Indonesian thermal coal suppliers are struggling with long vessel queues at South Kalimantan due to delays in loading amid bad weather -- disrupting the supply flow, sources said.
A major Indonesia-based producer source said that they have around 20 vessels for loading and are waiting at Muara Satui Anchorage and Tanjung Pemancingan Anchorage.
"Normally rainy season lasts until March or April but I guess nothing is normal nowadays," he added. Barring a few vessels waiting to load under term contracts, he said most of the vessels are for spot shipments.
Around 44 coal ships are lying idle in South Kalimantan since mid January, S&P Global Platts C-flow vessel tracking software showed. According to shipping sources, as many as 25 vessels are waiting to be loaded at Taboneo anchorage in the Banjarmasin port of South Kalimantan, compared to 17 vessels a week ago.
Another Indonesia-based producer said that heavy rains in December resulted in a loss of around 200,000 mt of monthly production, which spilled over to January. He doubts he will be able to offer anything until March and thus would miss the benefit of the current strong prices in the spot market.
January to March is typically a monsoon season for the country and usually Indonesian miners plan their shipments accordingly.
However, this year, strong demand from China -- owing to increased coal burn amid harsh winter -- is resulting in active restocking.
As of Monday, the daily coal consumption rate at six major utilities in the coastal region averaged 810,000 mt/day, with stocks lasting for about 11-12 days of consumption, compared to 757,700 mt/day as of January 2, according to Qinhuangdao Port data.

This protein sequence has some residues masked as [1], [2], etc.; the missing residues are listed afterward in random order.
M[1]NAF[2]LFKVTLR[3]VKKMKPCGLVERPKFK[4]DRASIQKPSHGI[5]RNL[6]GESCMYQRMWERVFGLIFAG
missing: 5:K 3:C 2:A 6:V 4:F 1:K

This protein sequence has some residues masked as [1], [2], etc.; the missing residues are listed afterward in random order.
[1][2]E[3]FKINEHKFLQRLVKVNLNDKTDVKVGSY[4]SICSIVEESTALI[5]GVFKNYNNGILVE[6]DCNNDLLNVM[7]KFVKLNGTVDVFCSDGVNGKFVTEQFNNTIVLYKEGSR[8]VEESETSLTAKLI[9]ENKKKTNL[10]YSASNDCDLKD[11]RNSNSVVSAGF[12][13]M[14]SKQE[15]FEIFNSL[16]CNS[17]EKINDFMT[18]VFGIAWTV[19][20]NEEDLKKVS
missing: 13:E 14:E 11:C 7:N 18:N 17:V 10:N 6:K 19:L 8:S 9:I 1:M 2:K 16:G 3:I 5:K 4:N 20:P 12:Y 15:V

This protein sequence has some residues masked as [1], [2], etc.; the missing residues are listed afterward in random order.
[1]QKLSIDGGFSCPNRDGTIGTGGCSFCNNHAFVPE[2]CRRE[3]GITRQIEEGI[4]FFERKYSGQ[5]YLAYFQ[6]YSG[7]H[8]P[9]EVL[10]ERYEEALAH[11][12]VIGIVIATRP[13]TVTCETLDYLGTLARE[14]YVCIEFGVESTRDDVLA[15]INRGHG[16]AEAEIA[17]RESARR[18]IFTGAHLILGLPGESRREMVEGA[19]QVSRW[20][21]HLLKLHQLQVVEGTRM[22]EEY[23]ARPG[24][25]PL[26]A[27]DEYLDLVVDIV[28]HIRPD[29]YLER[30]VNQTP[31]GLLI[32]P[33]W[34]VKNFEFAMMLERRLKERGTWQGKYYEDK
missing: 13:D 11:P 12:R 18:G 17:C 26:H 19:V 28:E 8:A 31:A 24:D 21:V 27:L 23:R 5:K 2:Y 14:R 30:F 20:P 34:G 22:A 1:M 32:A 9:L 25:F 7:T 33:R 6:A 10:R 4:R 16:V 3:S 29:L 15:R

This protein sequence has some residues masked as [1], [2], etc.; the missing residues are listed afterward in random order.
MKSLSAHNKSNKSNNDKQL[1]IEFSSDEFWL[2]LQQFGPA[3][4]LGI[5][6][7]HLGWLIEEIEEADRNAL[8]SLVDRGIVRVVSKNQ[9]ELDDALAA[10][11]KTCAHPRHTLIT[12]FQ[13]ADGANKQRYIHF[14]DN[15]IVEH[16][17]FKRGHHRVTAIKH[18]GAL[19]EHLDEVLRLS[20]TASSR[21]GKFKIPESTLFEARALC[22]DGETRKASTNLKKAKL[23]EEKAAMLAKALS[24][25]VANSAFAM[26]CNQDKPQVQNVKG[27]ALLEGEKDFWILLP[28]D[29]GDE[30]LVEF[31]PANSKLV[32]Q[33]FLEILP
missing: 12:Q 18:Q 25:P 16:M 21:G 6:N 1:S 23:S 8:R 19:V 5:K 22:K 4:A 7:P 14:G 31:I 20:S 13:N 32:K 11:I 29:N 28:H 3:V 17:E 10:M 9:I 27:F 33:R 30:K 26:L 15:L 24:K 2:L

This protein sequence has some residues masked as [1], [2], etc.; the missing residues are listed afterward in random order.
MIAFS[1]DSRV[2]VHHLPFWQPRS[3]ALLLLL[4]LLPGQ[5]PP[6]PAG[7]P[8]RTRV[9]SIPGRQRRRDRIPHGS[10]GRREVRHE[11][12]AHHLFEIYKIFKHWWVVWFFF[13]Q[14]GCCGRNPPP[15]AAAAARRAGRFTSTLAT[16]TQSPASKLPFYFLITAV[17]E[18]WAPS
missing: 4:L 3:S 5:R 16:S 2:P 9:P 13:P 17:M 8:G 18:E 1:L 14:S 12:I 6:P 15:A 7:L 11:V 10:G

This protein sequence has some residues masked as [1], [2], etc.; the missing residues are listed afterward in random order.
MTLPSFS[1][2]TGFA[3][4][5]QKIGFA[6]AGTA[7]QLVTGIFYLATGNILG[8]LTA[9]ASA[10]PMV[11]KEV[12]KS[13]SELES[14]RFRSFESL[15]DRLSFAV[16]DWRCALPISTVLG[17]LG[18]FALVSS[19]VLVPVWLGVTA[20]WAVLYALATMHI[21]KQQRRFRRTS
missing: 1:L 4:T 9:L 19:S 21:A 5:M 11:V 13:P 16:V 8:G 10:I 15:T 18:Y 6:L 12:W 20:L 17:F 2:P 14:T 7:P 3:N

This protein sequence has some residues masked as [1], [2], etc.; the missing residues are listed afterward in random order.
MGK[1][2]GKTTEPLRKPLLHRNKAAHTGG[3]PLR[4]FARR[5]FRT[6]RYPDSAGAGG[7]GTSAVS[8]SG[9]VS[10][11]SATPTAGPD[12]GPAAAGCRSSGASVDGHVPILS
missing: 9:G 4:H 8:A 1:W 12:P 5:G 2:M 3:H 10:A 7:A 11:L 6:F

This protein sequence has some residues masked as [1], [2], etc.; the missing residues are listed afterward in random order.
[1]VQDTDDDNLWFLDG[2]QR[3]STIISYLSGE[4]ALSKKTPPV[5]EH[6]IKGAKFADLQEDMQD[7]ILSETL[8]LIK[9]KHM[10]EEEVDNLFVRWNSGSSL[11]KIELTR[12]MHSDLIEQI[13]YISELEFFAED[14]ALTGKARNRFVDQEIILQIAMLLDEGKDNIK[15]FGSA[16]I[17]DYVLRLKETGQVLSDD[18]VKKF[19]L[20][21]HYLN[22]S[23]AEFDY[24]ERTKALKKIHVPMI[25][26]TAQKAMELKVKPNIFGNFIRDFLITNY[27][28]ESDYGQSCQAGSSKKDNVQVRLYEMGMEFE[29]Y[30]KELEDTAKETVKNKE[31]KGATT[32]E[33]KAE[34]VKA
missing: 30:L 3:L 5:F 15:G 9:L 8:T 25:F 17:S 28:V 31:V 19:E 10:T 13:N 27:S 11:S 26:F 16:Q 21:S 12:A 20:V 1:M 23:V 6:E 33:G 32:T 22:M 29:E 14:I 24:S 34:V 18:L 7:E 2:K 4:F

The second Indonesia-based producer said that power utilities in China, specifically in the northern part of the country, are running low on stocks.
"We are trying to reschedule our shipments, so that we don't have to deal with vessel queues," another major producer source said.
He said that they were seeing an impact of 20-30% year on year in production this month due to rain.
"A number of miners are paying huge demurrage," the second producer source said, adding that five of his vessels are waiting at the ports currently.
An Indonesia-based trader said that the rain is largely impacting loading rather than production and as a result, miners and ports have stockpiles but they are not getting delivered to the vessel on time.
One of his vessels at Tanjung Bara Port Terminal is waiting since last 12 days for the cargo, while generally it only takes two days to load a Panamax, he added.
Source : Arusha Das & Deepak Kannan / Platts
Edited by Pankti Mehta
31 January 2018